Aims: In recent years nuclear magnetic resonance (MR) systems have proliferated worldwide. This imaging/spectroscopy technique utilizes a strong homogeneous static magnetic field, much smaller time-varying gradient magnetic fields, and radiofrequency radiation. Many studies addressed the question of potential adverse side effects induced by MR, but less attention has been paid to its potential beneficial, therapeutical effects. The present study shows that whole body exposure of mice to the 3 T homogeneous static magnetic field of a clinical MR resulted in a statistically significant antinociceptive activity.
Main methods: Antinociceptive activity was studied in the writhing test, where pain was elicited by the intraperitoneal injection of 0.6% acetic acid in the mouse. No imaging sequence of the MR was used during the experiments. Mice could freely move in their cage without any restraint.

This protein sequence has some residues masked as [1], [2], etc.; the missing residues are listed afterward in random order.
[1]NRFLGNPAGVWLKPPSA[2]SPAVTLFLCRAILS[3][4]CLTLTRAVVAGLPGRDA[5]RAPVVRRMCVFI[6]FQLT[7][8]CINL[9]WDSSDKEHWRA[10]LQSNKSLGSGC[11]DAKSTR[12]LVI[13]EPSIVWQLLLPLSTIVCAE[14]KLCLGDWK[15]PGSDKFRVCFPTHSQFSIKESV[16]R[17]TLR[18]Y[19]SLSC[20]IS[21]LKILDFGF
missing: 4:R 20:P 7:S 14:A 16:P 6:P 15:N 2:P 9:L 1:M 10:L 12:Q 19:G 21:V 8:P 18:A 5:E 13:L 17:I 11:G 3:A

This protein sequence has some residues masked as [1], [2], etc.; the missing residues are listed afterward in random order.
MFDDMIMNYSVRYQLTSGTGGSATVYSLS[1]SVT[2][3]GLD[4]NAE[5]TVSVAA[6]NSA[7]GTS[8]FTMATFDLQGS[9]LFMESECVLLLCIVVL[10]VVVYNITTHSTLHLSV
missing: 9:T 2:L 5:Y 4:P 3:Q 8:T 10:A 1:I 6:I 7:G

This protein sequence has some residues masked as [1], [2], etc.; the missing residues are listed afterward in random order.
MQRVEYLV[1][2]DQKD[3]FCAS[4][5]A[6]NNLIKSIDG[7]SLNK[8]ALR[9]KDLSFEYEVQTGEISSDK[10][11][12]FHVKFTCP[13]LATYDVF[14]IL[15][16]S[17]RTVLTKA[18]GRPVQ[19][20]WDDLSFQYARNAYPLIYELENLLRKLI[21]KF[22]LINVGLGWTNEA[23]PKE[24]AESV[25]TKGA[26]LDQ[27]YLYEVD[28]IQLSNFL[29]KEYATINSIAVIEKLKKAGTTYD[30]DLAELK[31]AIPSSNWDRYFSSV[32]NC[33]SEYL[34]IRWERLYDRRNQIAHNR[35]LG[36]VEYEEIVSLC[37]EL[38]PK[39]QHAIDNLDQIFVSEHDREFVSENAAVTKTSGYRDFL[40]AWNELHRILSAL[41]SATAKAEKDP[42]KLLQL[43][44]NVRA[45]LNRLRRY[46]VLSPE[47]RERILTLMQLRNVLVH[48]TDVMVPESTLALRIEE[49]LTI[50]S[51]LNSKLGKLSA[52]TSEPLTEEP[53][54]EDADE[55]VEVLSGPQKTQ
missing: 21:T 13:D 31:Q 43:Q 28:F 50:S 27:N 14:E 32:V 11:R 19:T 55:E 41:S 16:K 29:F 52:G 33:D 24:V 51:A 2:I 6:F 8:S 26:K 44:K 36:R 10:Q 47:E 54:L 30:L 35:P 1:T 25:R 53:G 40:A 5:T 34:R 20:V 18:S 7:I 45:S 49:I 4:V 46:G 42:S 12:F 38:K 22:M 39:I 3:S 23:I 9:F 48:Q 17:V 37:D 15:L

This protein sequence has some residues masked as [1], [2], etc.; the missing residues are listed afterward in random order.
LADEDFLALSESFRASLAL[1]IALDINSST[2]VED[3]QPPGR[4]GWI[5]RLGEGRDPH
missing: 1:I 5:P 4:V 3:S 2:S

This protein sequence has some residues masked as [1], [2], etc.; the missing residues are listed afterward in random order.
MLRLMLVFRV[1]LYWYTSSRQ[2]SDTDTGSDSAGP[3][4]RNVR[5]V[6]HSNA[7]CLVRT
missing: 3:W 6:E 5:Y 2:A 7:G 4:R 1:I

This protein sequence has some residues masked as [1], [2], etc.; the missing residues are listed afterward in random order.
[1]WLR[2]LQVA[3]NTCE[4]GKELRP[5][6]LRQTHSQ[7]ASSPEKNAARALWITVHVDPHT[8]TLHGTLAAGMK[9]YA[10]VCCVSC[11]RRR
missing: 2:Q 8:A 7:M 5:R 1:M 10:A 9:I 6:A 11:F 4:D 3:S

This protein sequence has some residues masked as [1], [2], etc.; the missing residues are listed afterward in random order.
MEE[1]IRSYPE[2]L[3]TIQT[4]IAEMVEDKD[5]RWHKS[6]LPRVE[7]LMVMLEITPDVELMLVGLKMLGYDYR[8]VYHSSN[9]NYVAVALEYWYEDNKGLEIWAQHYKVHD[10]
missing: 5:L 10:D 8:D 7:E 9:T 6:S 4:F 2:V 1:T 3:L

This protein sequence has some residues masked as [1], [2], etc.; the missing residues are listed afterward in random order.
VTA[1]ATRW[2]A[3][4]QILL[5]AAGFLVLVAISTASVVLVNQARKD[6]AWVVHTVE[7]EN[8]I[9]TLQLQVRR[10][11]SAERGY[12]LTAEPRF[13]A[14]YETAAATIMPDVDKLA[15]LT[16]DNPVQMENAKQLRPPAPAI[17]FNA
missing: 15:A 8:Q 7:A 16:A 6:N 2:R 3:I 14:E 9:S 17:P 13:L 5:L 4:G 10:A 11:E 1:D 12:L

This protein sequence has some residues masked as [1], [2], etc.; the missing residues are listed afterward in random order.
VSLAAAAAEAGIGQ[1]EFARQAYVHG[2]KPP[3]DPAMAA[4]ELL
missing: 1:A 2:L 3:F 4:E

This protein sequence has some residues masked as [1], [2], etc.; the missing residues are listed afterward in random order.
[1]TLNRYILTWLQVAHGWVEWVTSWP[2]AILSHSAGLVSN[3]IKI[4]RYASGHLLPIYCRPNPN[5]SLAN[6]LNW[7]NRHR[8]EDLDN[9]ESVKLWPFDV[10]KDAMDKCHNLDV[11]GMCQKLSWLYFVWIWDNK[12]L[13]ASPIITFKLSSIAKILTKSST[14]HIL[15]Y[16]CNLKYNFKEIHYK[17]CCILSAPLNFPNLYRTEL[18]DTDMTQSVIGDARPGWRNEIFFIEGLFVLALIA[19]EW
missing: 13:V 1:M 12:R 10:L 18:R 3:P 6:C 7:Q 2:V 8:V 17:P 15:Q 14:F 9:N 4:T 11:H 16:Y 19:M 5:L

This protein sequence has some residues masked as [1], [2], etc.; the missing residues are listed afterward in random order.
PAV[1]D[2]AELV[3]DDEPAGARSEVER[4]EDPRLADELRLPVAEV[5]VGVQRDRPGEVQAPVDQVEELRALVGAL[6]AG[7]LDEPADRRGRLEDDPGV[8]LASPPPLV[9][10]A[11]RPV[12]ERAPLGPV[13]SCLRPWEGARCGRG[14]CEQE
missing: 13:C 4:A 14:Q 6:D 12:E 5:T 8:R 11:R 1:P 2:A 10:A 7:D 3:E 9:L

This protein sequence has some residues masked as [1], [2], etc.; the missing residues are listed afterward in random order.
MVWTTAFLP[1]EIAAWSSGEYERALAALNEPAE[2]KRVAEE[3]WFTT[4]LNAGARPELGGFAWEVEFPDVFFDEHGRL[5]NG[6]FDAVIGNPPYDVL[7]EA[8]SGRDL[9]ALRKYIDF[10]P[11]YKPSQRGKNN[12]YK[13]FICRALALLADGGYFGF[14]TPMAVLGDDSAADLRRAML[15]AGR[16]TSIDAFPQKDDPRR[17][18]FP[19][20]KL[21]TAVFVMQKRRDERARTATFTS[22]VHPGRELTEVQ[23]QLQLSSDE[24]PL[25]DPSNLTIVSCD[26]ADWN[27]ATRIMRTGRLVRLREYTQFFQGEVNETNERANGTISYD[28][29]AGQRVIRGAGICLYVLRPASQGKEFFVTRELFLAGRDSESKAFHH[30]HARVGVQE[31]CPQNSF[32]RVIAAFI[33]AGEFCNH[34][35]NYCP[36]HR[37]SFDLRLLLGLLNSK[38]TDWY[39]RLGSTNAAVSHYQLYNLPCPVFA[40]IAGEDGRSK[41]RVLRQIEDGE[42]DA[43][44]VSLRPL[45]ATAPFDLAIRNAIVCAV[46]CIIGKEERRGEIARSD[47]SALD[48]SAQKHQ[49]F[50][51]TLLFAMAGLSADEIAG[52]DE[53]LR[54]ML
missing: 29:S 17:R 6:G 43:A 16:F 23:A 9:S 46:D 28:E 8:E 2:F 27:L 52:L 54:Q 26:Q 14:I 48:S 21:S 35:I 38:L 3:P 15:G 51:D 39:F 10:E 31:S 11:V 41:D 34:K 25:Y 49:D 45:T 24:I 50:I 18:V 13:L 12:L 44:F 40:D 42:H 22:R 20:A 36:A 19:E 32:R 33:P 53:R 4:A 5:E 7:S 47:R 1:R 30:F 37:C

Key findings: An antinociceptive activity of 68+/-2% (p<0.001, n=18) was found. Subcutaneous injection of naloxone (0.2 mg/kg) in the mice reversed the magnetic field-induced antinociceptive activity. The effect of noise, vibration and lighting stimuli could be neglected. Although motion-induced effects generated in the body of the mice could not be completely excluded, their influence on pain perception was estimated to be below threshold.
Significance: MR's static magnetic field should be regarded as a potential therapeutical tool.